NABOKV-L post 0010844, Mon, 20 Dec 2004 09:11:32 -0800

Subject
Fw: Fw: Beau Romeo/Borromeo/Moore in TT
Date
Body
Message
----- Original Message -----
From: Jansy Berndt de Souza Mello
To: don barton johnson
Sent: Monday, December 20, 2004 5:06 AM
Subject: Fw: Fw: Beau Romeo/Borromeo/Moore in TT



Dear Dmitri

Summer vacations and their distractions must be preying on my mind because I could not understand your comment about the Borromeo's coat of arms and my own musings concerning the importance of keeping in mind the separateness of VN´s blended creations ( Hugh/Romeo/Mr.R/Adam von Librikov/ X or Armande/Julia/Juliet) and their author.

I also thought that the idea of political alliances between three separate families, one which doesn´t menace each family´s autonomy ( as it also works in the "United States", with the image of the stars in the flag ) was very nicely illustrated by the figure of the Borromeo knot.
In the borromean knot the rings are weaved in such a way that they never lock by forming a closed pair. Any ring that breaks, loosens the chain. Every ring is the third that connects the other two. No math is needed for that! The rest is with expert topologists...

I didn´t understand why you cut off the "s" of Jacques Lacan´s name: are you blending his name into the various Jake and Jack that court Armande? Wherefrom is the quote?

I was sincerely amazed at Vladimir Nabokov´s expert knowledge about the Moore Paradox, Wittgenstein and Beau Romeo and how he aptly included allusions to them in TT without burdening the reader with lots of philosophy or topology!

Greetings,
Jansy
----- Original Message -----
From: D. Barton Johnson
To: NABOKV-L@LISTSERV.UCSB.EDU
Sent: Thursday, December 16, 2004 12:40 AM
Subject: Fw: Beau Romeo/Borromeo/Moore in TT



----- Original Message -----
From: nabokov
To: 'D. Barton Johnson'
Sent: Wednesday, December 15, 2004 3:29 PM
Subject: FW: Beau Romeo/Borromeo/Moore in TT


Dear Don,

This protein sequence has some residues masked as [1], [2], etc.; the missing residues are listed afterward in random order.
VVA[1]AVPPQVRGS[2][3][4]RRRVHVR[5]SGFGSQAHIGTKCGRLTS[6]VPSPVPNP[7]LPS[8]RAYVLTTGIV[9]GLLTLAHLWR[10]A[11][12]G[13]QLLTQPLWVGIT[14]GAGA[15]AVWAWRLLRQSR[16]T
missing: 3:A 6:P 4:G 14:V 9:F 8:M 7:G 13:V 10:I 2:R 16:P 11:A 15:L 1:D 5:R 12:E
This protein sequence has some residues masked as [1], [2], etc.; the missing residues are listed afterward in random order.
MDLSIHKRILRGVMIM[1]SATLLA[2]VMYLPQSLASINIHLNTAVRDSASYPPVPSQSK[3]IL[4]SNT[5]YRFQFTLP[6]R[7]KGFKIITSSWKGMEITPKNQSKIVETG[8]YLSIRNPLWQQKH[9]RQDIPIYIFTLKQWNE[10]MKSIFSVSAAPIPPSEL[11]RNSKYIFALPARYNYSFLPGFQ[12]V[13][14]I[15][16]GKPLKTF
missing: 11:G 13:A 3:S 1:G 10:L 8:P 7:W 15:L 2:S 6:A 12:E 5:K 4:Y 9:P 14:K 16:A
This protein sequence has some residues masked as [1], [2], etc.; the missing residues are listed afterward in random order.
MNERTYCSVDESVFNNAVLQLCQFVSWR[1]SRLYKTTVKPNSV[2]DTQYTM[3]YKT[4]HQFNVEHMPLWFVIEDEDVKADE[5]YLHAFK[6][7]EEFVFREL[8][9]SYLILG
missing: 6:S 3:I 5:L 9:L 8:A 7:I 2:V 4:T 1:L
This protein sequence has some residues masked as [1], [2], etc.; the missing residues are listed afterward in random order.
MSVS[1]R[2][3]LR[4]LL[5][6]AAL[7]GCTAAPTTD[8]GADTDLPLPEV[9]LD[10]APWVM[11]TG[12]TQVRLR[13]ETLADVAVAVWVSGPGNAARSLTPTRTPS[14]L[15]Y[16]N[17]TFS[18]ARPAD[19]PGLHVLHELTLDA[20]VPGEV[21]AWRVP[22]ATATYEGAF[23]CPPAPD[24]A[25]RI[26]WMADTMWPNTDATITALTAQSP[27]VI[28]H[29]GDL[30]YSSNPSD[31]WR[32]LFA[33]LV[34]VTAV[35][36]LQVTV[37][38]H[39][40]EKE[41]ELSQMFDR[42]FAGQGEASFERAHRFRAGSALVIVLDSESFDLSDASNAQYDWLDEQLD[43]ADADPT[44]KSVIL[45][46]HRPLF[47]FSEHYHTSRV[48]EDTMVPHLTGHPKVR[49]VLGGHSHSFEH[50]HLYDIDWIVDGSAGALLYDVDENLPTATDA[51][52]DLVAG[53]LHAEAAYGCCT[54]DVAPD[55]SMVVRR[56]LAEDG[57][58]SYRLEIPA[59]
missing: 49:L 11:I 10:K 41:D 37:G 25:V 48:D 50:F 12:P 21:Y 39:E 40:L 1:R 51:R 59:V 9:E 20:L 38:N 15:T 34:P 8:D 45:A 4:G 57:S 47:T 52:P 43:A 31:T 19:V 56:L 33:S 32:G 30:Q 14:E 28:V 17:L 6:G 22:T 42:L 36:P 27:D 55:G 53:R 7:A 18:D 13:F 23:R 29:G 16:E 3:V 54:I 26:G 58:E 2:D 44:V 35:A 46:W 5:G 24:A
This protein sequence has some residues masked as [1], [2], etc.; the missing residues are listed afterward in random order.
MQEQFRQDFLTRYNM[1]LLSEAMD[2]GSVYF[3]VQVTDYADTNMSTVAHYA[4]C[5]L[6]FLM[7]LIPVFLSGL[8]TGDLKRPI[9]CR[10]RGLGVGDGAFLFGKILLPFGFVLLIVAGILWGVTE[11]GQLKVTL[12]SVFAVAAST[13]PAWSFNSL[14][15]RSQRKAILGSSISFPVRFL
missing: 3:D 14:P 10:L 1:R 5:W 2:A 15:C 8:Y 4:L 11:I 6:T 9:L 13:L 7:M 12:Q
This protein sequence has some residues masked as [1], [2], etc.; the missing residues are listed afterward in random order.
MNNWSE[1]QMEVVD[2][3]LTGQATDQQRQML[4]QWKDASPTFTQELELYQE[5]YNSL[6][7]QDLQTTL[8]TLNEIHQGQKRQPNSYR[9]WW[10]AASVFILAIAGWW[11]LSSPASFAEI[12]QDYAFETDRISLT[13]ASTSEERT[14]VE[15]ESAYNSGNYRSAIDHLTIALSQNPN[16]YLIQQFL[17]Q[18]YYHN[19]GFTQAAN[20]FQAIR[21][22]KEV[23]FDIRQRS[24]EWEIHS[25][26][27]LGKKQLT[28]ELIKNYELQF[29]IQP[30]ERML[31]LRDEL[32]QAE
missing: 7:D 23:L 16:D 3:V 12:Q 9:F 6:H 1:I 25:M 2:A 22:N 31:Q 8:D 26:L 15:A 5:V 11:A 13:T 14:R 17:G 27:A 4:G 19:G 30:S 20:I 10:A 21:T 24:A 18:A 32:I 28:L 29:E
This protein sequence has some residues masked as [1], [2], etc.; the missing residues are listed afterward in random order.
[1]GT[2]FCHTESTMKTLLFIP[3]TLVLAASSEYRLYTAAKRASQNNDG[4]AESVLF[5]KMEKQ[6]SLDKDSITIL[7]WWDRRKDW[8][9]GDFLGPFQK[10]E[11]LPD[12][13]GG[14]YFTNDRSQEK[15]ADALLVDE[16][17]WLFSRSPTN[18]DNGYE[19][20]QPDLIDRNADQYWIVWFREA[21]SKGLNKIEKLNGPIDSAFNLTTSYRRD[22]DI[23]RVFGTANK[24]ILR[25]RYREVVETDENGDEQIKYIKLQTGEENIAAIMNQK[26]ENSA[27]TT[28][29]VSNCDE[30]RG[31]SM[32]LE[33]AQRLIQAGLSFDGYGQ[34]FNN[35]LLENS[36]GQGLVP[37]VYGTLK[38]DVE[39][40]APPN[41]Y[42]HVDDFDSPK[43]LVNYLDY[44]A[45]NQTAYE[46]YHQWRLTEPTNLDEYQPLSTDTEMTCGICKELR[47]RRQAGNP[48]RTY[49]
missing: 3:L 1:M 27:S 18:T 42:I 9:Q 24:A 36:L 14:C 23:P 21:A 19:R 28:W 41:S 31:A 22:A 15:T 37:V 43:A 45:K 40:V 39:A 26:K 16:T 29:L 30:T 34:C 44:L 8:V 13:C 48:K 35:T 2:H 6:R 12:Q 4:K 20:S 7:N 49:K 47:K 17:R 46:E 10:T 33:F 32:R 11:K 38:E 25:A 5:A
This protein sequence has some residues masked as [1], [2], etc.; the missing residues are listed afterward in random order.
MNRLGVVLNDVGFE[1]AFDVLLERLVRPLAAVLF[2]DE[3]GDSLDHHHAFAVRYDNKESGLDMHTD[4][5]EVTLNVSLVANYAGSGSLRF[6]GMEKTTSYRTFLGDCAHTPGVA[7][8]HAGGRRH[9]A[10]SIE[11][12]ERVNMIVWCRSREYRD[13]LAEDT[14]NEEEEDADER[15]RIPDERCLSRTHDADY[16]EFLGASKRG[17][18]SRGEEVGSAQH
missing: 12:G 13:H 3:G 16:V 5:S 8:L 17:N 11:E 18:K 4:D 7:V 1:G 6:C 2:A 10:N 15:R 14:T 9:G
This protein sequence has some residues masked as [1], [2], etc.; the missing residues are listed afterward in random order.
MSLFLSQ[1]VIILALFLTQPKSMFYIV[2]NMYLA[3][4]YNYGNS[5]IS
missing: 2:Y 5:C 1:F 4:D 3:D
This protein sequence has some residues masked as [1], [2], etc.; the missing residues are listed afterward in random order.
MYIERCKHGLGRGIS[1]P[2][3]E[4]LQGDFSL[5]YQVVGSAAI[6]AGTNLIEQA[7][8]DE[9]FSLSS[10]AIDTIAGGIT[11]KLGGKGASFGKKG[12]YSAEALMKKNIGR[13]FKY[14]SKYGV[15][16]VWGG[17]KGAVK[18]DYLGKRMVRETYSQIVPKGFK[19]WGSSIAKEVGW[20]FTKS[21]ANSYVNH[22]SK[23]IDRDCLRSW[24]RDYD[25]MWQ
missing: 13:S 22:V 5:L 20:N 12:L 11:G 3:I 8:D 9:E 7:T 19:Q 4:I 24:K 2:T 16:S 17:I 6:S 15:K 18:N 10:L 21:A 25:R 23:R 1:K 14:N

Comment for Jansy:

Sorry to disagree with the connection you wish to make. Not even a complex disquisition on the analogies between this ancient concept and aspects of mathematics, physics, chemistry, theology, Jacque [no "s"] Lacan's* psychoanalytic theorizing, Dr. Musing's paramystical musings, Via Conservatorio in Milan, Ballantine's beer, or the Borromeo family tree would "demonstrate" how three persons can be interlocked without "loosing" or losing their identities. It might express another kewt analogy perhaps, but certainly not a demonstration (conclusive evidence, proof).

Best, DN

____________________________________________________________________
*"Si quelqu'un est un spécialiste de la connerie, pour l'avoir beaucoup étudiée...c'est bien Jacque Lacan."



From: Donald B. Johnson [mailto:chtodel@gss.ucsb.edu]
Sent: Wednesday, December 15, 2004 12:28 PM
To: NABOKV-L@LISTSERV.UCSB.EDU
Subject: Fw: Beau Romeo/Borromeo/Moore in TT


Mailing Booromeo again
----- Original Message -----
From: Jansy Berndt de Souza Mello
To: Vladimir Nabokov Forum
Sent: Tuesday, December 14, 2004 8:26 AM
Subject: Beau Romeo/Borromeo/Moore in TT


Dear Don and List

I had already mentioned the Borromean knot ( with which I got acquainted through psychoanalyst Jacques Lacan´s theories ) in connection to Beau Romeo and a geographical site.
After I discovered Wittgenstein´s reaction to the "Moore Paradox" and its marvellous fit in "Transparent Things", I concluded that some of VN´s "obscure jokes in Tralatitions" were more intertwined with "real math" than I´d originally thought.
It might be important then to post a quick reference to the borromean knot´s non-interlocking loops and add its representation. Not only for those able to deal with topology and mathematics, but also because yesterday I had written about the "shifting characters blending into each other" ( Mr. R, Von Librikov, Hugh, Romeo, VN - Armande, Julia, Juliet) and here it is demonstrated how three persons ( 3P ) can be interlocked without loosing their identity.
Jansy

Borromean Knot

Three loops are tangled together but no pair is linked. This appeared on the Borromeo family crest of the Italian Renaissance. No two rings are actually interlocked. Each maintains its identity.